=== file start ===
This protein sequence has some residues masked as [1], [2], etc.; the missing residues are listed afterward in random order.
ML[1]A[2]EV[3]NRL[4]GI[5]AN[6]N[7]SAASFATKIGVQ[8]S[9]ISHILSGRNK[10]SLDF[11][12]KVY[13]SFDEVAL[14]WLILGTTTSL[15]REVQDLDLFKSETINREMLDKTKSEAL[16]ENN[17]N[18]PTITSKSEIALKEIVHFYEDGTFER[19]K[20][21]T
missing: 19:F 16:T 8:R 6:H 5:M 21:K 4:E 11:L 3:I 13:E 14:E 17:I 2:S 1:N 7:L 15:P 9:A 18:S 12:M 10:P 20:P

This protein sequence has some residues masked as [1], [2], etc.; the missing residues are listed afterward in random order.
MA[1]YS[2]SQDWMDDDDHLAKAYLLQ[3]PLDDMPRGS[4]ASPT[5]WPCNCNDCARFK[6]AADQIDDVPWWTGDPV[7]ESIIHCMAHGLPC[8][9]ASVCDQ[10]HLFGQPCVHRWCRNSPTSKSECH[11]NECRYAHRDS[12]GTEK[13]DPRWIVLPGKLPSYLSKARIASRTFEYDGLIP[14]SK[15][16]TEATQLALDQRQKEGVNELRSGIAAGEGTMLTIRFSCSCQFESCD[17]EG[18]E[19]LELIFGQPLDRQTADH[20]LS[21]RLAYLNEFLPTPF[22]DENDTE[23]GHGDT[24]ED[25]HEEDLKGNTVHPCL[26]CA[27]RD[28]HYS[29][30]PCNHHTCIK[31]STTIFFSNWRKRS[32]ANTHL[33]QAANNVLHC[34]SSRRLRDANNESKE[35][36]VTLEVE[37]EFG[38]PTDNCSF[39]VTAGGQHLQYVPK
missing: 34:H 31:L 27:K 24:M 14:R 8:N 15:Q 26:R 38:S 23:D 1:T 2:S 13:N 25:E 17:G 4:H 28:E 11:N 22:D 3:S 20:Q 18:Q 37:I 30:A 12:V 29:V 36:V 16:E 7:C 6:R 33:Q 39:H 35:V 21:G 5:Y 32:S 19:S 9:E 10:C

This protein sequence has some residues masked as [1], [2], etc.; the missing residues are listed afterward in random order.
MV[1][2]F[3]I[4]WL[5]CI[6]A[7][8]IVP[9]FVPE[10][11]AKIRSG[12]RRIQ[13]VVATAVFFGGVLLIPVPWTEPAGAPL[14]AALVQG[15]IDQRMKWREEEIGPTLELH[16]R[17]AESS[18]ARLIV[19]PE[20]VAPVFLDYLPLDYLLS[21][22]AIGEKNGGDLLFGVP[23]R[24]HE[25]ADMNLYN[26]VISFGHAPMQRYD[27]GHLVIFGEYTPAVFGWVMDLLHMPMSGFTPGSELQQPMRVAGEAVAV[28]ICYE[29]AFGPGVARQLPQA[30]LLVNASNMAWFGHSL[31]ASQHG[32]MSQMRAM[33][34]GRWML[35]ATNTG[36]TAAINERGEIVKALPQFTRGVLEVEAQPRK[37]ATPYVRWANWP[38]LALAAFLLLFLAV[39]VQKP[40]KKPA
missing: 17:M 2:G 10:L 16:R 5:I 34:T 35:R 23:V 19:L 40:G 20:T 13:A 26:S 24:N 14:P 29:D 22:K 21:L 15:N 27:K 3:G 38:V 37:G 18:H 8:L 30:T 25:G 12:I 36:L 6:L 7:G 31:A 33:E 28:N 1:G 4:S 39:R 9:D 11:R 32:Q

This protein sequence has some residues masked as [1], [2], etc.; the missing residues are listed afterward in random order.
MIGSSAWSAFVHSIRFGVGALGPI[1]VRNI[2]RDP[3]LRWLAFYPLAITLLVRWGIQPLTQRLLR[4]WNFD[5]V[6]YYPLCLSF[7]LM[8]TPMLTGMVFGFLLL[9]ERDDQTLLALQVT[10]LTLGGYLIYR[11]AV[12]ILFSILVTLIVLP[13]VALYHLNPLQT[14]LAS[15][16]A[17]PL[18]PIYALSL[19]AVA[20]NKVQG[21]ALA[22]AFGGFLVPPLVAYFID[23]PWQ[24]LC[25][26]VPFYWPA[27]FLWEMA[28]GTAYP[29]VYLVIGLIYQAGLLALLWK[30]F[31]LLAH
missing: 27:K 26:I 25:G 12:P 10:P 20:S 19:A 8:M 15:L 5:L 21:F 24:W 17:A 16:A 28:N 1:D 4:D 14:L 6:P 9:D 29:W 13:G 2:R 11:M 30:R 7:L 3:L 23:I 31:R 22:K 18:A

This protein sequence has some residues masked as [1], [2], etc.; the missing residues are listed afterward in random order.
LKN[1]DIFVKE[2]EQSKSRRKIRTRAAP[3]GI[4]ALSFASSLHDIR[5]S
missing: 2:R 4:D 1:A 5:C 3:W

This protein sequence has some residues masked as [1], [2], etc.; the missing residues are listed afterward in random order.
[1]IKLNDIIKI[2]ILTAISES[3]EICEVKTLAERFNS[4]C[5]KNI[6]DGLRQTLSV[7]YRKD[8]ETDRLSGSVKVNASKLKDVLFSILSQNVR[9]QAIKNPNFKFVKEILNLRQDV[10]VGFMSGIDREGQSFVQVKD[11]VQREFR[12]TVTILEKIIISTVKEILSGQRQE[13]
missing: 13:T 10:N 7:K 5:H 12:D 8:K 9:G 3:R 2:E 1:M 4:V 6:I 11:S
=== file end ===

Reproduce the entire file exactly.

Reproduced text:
This protein sequence has some residues masked as [1], [2], etc.; the missing residues are listed afterward in random order.
ML[1]A[2]EV[3]NRL[4]GI[5]AN[6]N[7]SAASFATKIGVQ[8]S[9]ISHILSGRNK[10]SLDF[11][12]KVY[13]SFDEVAL[14]WLILGTTTSL[15]REVQDLDLFKSETINREMLDKTKSEAL[16]ENN[17]N[18]PTITSKSEIALKEIVHFYEDGTFER[19]K[20][21]T
missing: 19:F 16:T 8:R 6:H 5:M 21:K 4:E 11:L 3:I 13:E 14:E 17:I 2:S 1:N 7:L 15:P 9:A 18:S 12:M 10:P 20:P

This protein sequence has some residues masked as [1], [2], etc.; the missing residues are listed afterward in random order.
MA[1]YS[2]SQDWMDDDDHLAKAYLLQ[3]PLDDMPRGS[4]ASPT[5]WPCNCNDCARFK[6]AADQIDDVPWWTGDPV[7]ESIIHCMAHGLPC[8][9]ASVCDQ[10]HLFGQPCVHRWCRNSPTSKSECH[11]NECRYAHRDS[12]GTEK[13]DPRWIVLPGKLPSYLSKARIASRTFEYDGLIP[14]SK[15][16]TEATQLALDQRQKEGVNELRSGIAAGEGTMLTIRFSCSCQFESCD[17]EG[18]E[19]LELIFGQPLDRQTADH[20]LS[21]RLAYLNEFLPTPF[22]DENDTE[23]GHGDT[24]ED[25]HEEDLKGNTVHPCL[26]CA[27]RD[28]HYS[29][30]PCNHHTCIK[31]STTIFFSNWRKRS[32]ANTHL[33]QAANNVLHC[34]SSRRLRDANNESKE[35][36]VTLEVE[37]EFG[38]PTDNCSF[39]VTAGGQHLQYVPK
missing: 34:H 31:L 27:K 24:M 14:R 8:N 15:Q 26:R 38:S 23:D 1:T 2:S 13:N 25:E 17:G 4:H 28:E 11:N 22:D 3:S 20:Q 18:Q 37:I 30:A 12:V 29:V 36:V 16:E 7:C 6:R 33:Q 39:H 35:V 21:G 5:Y 32:S 19:S 9:E 10:C

This protein sequence has some residues masked as [1], [2], etc.; the missing residues are listed afterward in random order.
MV[1][2]F[3]I[4]WL[5]CI[6]A[7][8]IVP[9]FVPE[10][11]AKIRSG[12]RRIQ[13]VVATAVFFGGVLLIPVPWTEPAGAPL[14]AALVQG[15]IDQRMKWREEEIGPTLELH[16]R[17]AESS[18]ARLIV[19]PE[20]VAPVFLDYLPLDYLLS[21][22]AIGEKNGGDLLFGVP[23]R[24]HE[25]ADMNLYN[26]VISFGHAPMQRYD[27]GHLVIFGEYTPAVFGWVMDLLHMPMSGFTPGSELQQPMRVAGEAVAV[28]ICYE[29]AFGPGVARQLPQA[30]LLVNASNMAWFGHSL[31]ASQHG[32]MSQMRAM[33][34]GRWML[35]ATNTG[36]TAAINERGEIVKALPQFTRGVLEVEAQPRK[37]ATPYVRWANWP[38]LALAAFLLLFLAV[39]VQKP[40]KKPA
missing: 17:M 2:G 10:L 16:R 5:I 34:T 35:R 23:V 19:L 40:G 20:T 13:A 26:S 24:N 14:P 29:D 22:K 21:L 15:N 27:K 3:G 38:V 37:G 18:H 8:L 30:T 25:G 12:I 36:L 6:L 7:G 31:A 33:E 28:N 1:G 4:S 39:R 9:D 11:R 32:Q

This protein sequence has some residues masked as [1], [2], etc.; the missing residues are listed afterward in random order.
MIGSSAWSAFVHSIRFGVGALGPI[1]VRNI[2]RDP[3]LRWLAFYPLAITLLVRWGIQPLTQRLLR[4]WNFD[5]V[6]YYPLCLSF[7]LM[8]TPMLTGMVFGFLLL[9]ERDDQTLLALQVT[10]LTLGGYLIYR[11]AV[12]ILFSILVTLIVLP[13]VALYHLNPLQT[14]LAS[15][16]A[17]PL[18]PIYALSL[19]AVA[20]NKVQG[21]ALA[22]AFGGFLVPPLVAYFID[23]PWQ[24]LC[25][26]VPFYWPA[27]FLWEMA[28]GTAYP[29]VYLVIGLIYQAGLLALLWK[30]F[31]LLAH
missing: 27:K 26:I 25:G 12:P 10:P 20:S 19:A 8:M 15:L 5:L 21:F 24:W 17:A 16:A 28:N 1:D 4:D 14:L 6:P 9:D 29:W 13:G 2:R 11:M 30:R 7:L 3:L 23:I 31:R 22:K 18:A

This protein sequence has some residues masked as [1], [2], etc.; the missing residues are listed afterward in random order.
LKN[1]DIFVKE[2]EQSKSRRKIRTRAAP[3]GI[4]ALSFASSLHDIR[5]S
missing: 2:R 4:D 1:A 5:C 3:W

This protein sequence has some residues masked as [1], [2], etc.; the missing residues are listed afterward in random order.
[1]IKLNDIIKI[2]ILTAISES[3]EICEVKTLAERFNS[4]C[5]KNI[6]DGLRQTLSV[7]YRKD[8]ETDRLSGSVKVNASKLKDVLFSILSQNVR[9]QAIKNPNFKFVKEILNLRQDV[10]VGFMSGIDREGQSFVQVKD[11]VQREFR[12]TVTILEKIIISTVKEILSGQRQE[13]
missing: 13:T 10:N 7:K 5:H 12:D 8:K 9:G 3:R 2:E 1:M 4:V 6:I 11:S